In this continuing series, I will show you how not to give a fuck about your book rejections, bad reviews, and disappointing sales. Please see the table of contents at the bottom of this post for more in this series.
This is a lesson that’s usually learned the hard way, but if you can learn it up front, you have a lot less work to do. Plenty of authors go into this business thinking their manuscripts are hot shit and they’ll sell really well. They think they know the market, that their book is perfect, and the NY Times bestseller list is only a few weeks away.
And I’m sure you’re reading that last sentence and thinking, “But surely, she isn’t talking about me. I’m going to make it big.” This is me over here laughing at you. You’re precious, really, you are. The sad fact of the matter is that so few authors “make it big time,” meaning they have immediate success and are able to make a living off writing right away. And quite frankly, very few authors even can consider themselves mid-list authors after a few books published. Being an author is a career where you start out at the very bottom and work your way up. And I do mean work. You will need to work for every sale, every review, every bit of word of mouth you can get.
If you go into this business knowing this ahead of time, you’ll be better off. Temper your expectations! Understand what’s ahead of you. Lots of authors nowadays quit in the first year because they weren’t prepared for what’s to come. The first year is the hardest. You will work, blood, sweat, and quite a few tears into your manuscript, your business plan, you advertising plan, and everything else you have to do before the first book is out. Then the first book is out! You celebrate! Now what? You go back to work, immediately if possible. You promote the first book while you get the second one ready to publish. There are no breaks. If you rest, you lose momentum. It is extremely easy to burn-out, especially in the first five years when this is your pace. Especially if you want to make a livable wage at this.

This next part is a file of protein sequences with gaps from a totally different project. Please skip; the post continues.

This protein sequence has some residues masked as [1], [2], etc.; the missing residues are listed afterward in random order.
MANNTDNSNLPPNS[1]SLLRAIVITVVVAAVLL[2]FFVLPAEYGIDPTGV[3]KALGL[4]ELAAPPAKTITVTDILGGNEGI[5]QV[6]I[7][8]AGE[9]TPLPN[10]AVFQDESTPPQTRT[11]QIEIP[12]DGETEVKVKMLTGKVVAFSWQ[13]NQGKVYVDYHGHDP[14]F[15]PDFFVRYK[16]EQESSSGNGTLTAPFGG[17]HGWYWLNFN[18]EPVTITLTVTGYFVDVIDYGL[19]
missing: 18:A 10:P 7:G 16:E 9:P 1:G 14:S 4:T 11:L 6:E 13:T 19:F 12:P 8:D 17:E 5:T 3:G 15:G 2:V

Temper your expectations! If you want to go slower, you can but know that income will slow down too until you’ve reach a point where your backlist sells as strongly as your new releases. If you want to change genres, you can but know that your readers may not follow you and you’ll have to build a new audience. Anything can be done if you know what you’re getting yourself into.
If you’re prepared and ready to live this author life before you go to publication, you’ll be less likely to obsess over the numbers because you came in ready to work for a long time BEFORE you got those numbers.
Now, I don’t want to be all doom and gloom here because, honestly, being an author is an AMAZING career, and there are hundreds of things you can do to make things easy for yourself and improve your odds at doing well. You can write a whole series before you publish the first one. You can build a mailing list ahead of time. You can do your research before you publish your first book! So don’t fear! It’s hard but it’s also fun and rewarding, too. By improving your odds, you make it less likely that you’ll fail, less likely you’ll be crying over the lack of sales or the bad reviews. You’ll be working hard and not paying attention to those things!